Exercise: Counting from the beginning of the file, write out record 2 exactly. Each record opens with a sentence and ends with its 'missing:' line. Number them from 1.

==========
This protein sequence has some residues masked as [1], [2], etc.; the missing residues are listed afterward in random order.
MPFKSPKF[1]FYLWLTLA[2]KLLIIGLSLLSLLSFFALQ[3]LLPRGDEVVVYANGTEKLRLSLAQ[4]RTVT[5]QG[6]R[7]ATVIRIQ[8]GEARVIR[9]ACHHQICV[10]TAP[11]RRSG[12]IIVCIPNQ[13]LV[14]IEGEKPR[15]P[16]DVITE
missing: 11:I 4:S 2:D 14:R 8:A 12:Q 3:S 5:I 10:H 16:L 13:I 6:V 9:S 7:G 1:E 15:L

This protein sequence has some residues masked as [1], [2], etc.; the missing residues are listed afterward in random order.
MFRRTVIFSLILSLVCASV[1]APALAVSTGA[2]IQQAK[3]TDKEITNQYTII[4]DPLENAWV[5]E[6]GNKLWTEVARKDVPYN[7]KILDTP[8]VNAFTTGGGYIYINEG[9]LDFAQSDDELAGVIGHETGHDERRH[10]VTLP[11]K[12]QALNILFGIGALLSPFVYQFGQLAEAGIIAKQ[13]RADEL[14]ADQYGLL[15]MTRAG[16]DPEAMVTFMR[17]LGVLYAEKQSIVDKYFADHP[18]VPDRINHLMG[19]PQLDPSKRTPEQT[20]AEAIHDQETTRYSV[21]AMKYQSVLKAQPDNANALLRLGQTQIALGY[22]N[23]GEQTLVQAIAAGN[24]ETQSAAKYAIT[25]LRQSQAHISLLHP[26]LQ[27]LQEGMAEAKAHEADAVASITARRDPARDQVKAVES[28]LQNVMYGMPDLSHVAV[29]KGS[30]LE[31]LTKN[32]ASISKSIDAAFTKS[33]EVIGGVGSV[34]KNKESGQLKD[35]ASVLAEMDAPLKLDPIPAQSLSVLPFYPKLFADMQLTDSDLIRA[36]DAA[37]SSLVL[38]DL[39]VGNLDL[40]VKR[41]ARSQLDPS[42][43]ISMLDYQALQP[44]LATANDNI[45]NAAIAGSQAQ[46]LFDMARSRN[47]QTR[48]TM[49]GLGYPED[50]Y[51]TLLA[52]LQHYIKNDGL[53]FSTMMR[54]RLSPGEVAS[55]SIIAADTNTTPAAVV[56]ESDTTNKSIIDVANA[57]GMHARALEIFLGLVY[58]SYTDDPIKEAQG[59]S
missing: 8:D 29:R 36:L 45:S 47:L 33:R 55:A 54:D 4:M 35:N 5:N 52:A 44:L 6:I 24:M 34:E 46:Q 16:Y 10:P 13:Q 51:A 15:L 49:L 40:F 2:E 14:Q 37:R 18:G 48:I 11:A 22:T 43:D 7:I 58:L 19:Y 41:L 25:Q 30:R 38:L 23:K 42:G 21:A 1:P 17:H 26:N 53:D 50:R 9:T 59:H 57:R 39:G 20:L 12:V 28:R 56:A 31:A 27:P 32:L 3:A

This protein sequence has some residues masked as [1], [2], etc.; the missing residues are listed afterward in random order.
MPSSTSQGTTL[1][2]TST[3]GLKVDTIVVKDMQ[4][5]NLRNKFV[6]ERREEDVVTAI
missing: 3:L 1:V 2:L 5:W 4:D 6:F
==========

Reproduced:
This protein sequence has some residues masked as [1], [2], etc.; the missing residues are listed afterward in random order.
MFRRTVIFSLILSLVCASV[1]APALAVSTGA[2]IQQAK[3]TDKEITNQYTII[4]DPLENAWV[5]E[6]GNKLWTEVARKDVPYN[7]KILDTP[8]VNAFTTGGGYIYINEG[9]LDFAQSDDELAGVIGHETGHDERRH[10]VTLP[11]K[12]QALNILFGIGALLSPFVYQFGQLAEAGIIAKQ[13]RADEL[14]ADQYGLL[15]MTRAG[16]DPEAMVTFMR[17]LGVLYAEKQSIVDKYFADHP[18]VPDRINHLMG[19]PQLDPSKRTPEQT[20]AEAIHDQETTRYSV[21]AMKYQSVLKAQPDNANALLRLGQTQIALGY[22]N[23]GEQTLVQAIAAGN[24]ETQSAAKYAIT[25]LRQSQAHISLLHP[26]LQ[27]LQEGMAEAKAHEADAVASITARRDPARDQVKAVES[28]LQNVMYGMPDLSHVAV[29]KGS[30]LE[31]LTKN[32]ASISKSIDAAFTKS[33]EVIGGVGSV[34]KNKESGQLKD[35]ASVLAEMDAPLKLDPIPAQSLSVLPFYPKLFADMQLTDSDLIRA[36]DAA[37]SSLVL[38]DL[39]VGNLDL[40]VKR[41]ARSQLDPS[42][43]ISMLDYQALQP[44]LATANDNI[45]NAAIAGSQAQ[46]LFDMARSRN[47]QTR[48]TM[49]GLGYPED[50]Y[51]TLLA[52]LQHYIKNDGL[53]FSTMMR[54]RLSPGEVAS[55]SIIAADTNTTPAAVV[56]ESDTTNKSIIDVANA[57]GMHARALEIFLGLVY[58]SYTDDPIKEAQG[59]S
missing: 8:D 29:R 36:L 45:S 47:L 33:R 55:A 54:D 4:M 35:N 5:N 52:A 44:L 6:I 24:M 34:E 46:Q 16:Y 10:P 13:Q 51:A 15:L 49:L 40:F 2:E 14:Q 37:R 18:G 48:I 11:A 22:T 43:D 7:I 58:L 19:Y 41:L 25:Q 30:R 38:L 23:K 42:G 21:A 1:P 17:H 26:N 53:D 50:R 9:T 59:H 57:R 39:G 20:L 12:V 28:R 56:A 31:A 27:P 32:L 3:A